For the last month, I’ve meant to get on here and reflect about the end of my summer of change and getting ready for the school year. However, implementing major change means doing major work and I simply never had the energy. But now the first day of school is over, and I have a little breathing room…until tomorrow morning, that is.
I didn’t get as much done as I wanted to this summer, but I’m pretty pleased with where I am. I have an outline for a new curriculum from levels I-IV, and my first unit for each level is planned out in some detail. If you want to see what I did, leave a comment and I’ll gladly link to my Google Drive.
So, how was the first day? Well, it wasn’t bad, but it could have been better.
I always read about teachers who start the first day and speak only target language the whole period. I was torn on this: I wanted to get the kids, especially level 1s, exposed to some Spanish right away, and get them to realize that, even though they don’t speak Spanish, I have the ability to present it in a comprehensible way. But, I also want to make sure kids know what to expect out of the class and what I expect out of them. I’ve heard about teachers who do the whole first day in the TL and go over class rules, etc. the next day or even the next week. My thinking was “once I start in Spanish, I don’t want to take a break and go back to English and then go back to Spanish again.”
However, after today, I think I’ve had a change of heart. At my school, and I’m sure at many others, we always have a 1st day assembly to welcome the kids back, introduce new staff, review important rules, and highlight any changes in policy that may have been made since last year. It’s not usually long, and today it was probably less than half an hour. Then, we split the morning classes evenly in the remaining time until lunch.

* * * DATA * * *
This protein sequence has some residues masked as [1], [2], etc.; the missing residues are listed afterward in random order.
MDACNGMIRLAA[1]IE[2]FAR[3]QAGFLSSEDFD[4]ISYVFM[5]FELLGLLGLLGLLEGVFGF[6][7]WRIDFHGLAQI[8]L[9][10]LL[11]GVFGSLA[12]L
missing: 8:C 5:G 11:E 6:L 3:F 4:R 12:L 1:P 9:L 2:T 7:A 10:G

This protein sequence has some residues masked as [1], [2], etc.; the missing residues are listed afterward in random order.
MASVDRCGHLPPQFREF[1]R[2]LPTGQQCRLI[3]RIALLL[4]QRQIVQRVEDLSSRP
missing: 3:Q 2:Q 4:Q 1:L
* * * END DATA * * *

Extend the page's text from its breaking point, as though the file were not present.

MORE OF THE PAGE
So what did I do? I rushed, trying to explain everything that I felt the kids needed to know, and trying to get through it all in a shortened period. And what happened? I’m going to have to start class tomorrow in English and finish up with what I didn’t get through today. What a pain. I’m thinking it would have been easier and much more motivational to have just started with tomorrow’s all-TL plans today and save the rules for tomorrow…or even Monday.
So, I definitely learned some things that I want to change for next year, but some things went really, really well:
Our district had some crazy days before school started, computer issues meant that the teachers didn’t have “final” class rosters until this morning (or, as final as they can really be, the first week of school), and scheduling difficulties meant that the most recent lists we were given were WAY out of date by the time we got them. And then the Internet cut out due to a storm just before school started this morning, so I still couldn’t see my class rosters when classes started.
All that to say, when my 1st and 2nd period Spanish I students walked into the room this morning, I had even less of an idea who I was getting than I usually do. So, as the students walked in, I introduced myself and asked their names. After some prompting, and lots of gestures, the kids figured it out, and once the first few did, they helped the others. So I generated my class list as I went along, and it worked pretty well.
Then, during the down time between arriving in class and being called to the auditorium for the first day assembly, I explained, using lots of gestures and as many cognates as I could manage, that we would shortly be heading to the auditorium to listen to Mr. Fuchs, but I didn’t know when. They figured it out.
I figured I should use the downtime I had, so I told the kids to write their names on a small piece of paper and drop them into a box so that I could draw random students to have them choose Spanish names from the list I projected. Then, of course, I had them choose their Spanish names.
It was all in Spanish, and while that’s not the most exciting stuff in the world, I strongly pointed out to the students that they were already understanding me, despite the fact that they know next to no Spanish. I let them know how proud I was of them.
Next year, definitely more TL on the first day. I’m officially converted to the save-the-housekeeping-for-day-two camp.